„One night in Bangkok and the world’s your oyster” Murray Head sings about the capital of Thailand. In fact this place attracts like a magnet a lot of tourists who want to experience unforgettable night.
Famous district Pat Pong, illuminated by red lanterns, massage parlors (not only this traditional), ping pong shows or the sight of young, sometimes even juvenile Thais going arm in arm in the accompany of foreign tourists. Actually it’s hard to judge equivocally who is supported, girls who barely standing on a mountainous heels or old chaps. In a word every possible taboo in this Buddhist country seems to be broken. On the other hand in this amazing and sometimes even shocking city is also the place for magnificent Buddhist temples, called wats.
Wat is a sacred place where Buddha image is located. It refers also to other shrines, for instance the term wat chin – is used for a Chinese temples and wat farang – for Catholic churches.
So what does farang mean? This term is used in the same way as gringo in Mexico. It means “white man” and applies to tourists.
Similarly to Bangkok streets, wats can be shocking for foreign tourists. The ambience there differs a lot form well known shrines.
Even at the entrance, poor farang can be surprised. Before going inside the shoes must be taken off. This easy activity can lead to fa- reaching consequences when it’s done automatically. Take our word for it, that finding own sandals in the pile of the same shoes probably made in the same factory, in such popular tourist spots is like looking for a needle in a haystack.
Another trap can be a threshold, located at the entrance to wat. If you don’t want to disturb ghosts which live there is better not to stand on it but make a big leap above it.
You would think that’s the end, but unfortunately not. In view of the fact that there’s no chairs or pews inside, everyone must sit on the floor. Here’s another trap. If by chance our feet are directed towards Buddha statue or monk it will be perceived as a lack of respect or to make matters worse as a profanation of sacred place. Feet in Thai culture are regarded as unclean in contrast to head which is the place of the soul and the most important part of the body.
As we are at the head topic, it’s the only part of the body which cannot be touched. Stroking even a child’s head is forbidden.
What’s more what should we do we a monk appears on the horizon? If you’re a man you have luck because apart from “head and foot rule” no other taboos apply to you. In the case of women is more complicated. Before all, they can’t touch monks and their robes, sit together or even hand them alms. During visiting Buddhist shrines one can see monks who entwine sacred treads on women wrists but this activity must be also done without touching hands.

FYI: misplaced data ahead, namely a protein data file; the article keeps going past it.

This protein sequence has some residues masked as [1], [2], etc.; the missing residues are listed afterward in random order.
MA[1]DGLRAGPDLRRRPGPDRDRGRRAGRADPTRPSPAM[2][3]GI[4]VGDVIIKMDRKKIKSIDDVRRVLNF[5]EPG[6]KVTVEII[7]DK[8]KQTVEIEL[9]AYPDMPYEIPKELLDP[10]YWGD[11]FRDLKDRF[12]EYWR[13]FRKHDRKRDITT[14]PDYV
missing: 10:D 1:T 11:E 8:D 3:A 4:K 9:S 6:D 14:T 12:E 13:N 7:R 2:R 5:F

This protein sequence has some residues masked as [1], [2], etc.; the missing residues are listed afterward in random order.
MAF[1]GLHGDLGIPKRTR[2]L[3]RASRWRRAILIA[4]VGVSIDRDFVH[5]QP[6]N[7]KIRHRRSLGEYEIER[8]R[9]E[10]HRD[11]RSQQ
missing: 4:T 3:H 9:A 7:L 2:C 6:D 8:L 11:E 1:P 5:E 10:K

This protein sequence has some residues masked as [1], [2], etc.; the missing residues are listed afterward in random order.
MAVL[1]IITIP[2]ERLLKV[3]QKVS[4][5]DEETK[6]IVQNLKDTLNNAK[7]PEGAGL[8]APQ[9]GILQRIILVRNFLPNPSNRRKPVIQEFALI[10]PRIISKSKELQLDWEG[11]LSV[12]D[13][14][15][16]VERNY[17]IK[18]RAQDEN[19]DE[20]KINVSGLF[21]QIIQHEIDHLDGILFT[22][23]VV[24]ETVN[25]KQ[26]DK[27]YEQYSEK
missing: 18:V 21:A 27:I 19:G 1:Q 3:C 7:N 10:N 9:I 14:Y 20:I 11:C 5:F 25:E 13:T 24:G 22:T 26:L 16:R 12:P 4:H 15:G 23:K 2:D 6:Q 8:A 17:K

So that’s the end of the Buddhist savoir vivre. Wats are besieged by thousands of tourists who often don’t know how to behave there. In a away, Thais accustomed to farang’s ignorance and even they sometimes seem to evade Buddhist rules. For instance some monks, known for ascetic life, use cellphones.
It doesn’t change the fact that if we don’t want to be perceived as ignorant, we should be familiar with these principles.
So where in Bangkok this knowledge can be helpful?
The most important and beautiful is Wat Phra Kaew – The Temple of the Emerald Buddha.
It’s a compound of sacred and profane buildings built in 18th century. Just after passing the gate one can enter to a fabulous world. Colorful mosaics, pagodas and elaborated shrines dazzle by the amount of gold and color palette.
In the main shrine you can see the statue of the Emerald Buddha – the symbol of Thailand independence.
The statue is rather small, it measures 3,2 ft. and additionally it isn’t made of emerald but jade. Buddha is dressed in robes which are chosen accordingly to the current season. Every changing of the garment is connected with a special ceremony presided by the king who is the only person entitled to do it.
The entrance to the shrine is guarded by mythological giants (demons). There’s also the replica of Angkor Wat – famous Cambodian temple.
According to popular belief, Buddha’s relics are placed in the gold stupa called Phra Rattana Chedi.
There’s also the Grand Palace, where the king used to live.
Around Wat Phra Kaew you can see the statues of white elephants which symbolize independence and strength.
Just across the river Chao Phraya is Wat Arun Ratchawararam Ratchawaramahawihan, for short Wat Arun.
It’s the symbol of Thailand, well known from amazing photos taken during dawn and sunset. The main point of the shrine is a prang – high tower decorated with seashells, colorful Chinese porcelain (which was used as a ballast for the boats which cruised from China to Bangkok) glittering in all shades in the sunbeams.
Steep steps lead to its top from where you can see a beautiful view of the Bangkok and nearby Wat Phra Kaew.
Another beautiful wat called The Temple of the Reclining Buddha (Wat Pho) is located close to the Wat Phra Kaew. It’s one of the oldest and the biggest in Bangkok.
Similarly to Wat Arun, it’s decorated with a mosaic made of Chinese porcelain.
Inside you can find a statue of the reclining Buddha in the state of nirvana. It’s 150 ft. long and 50 ft. wide. His feet are 9 ft. high and 16 ft. long.
They’re made of mother-of-pearl and decorated with Chakra – energy points in the body.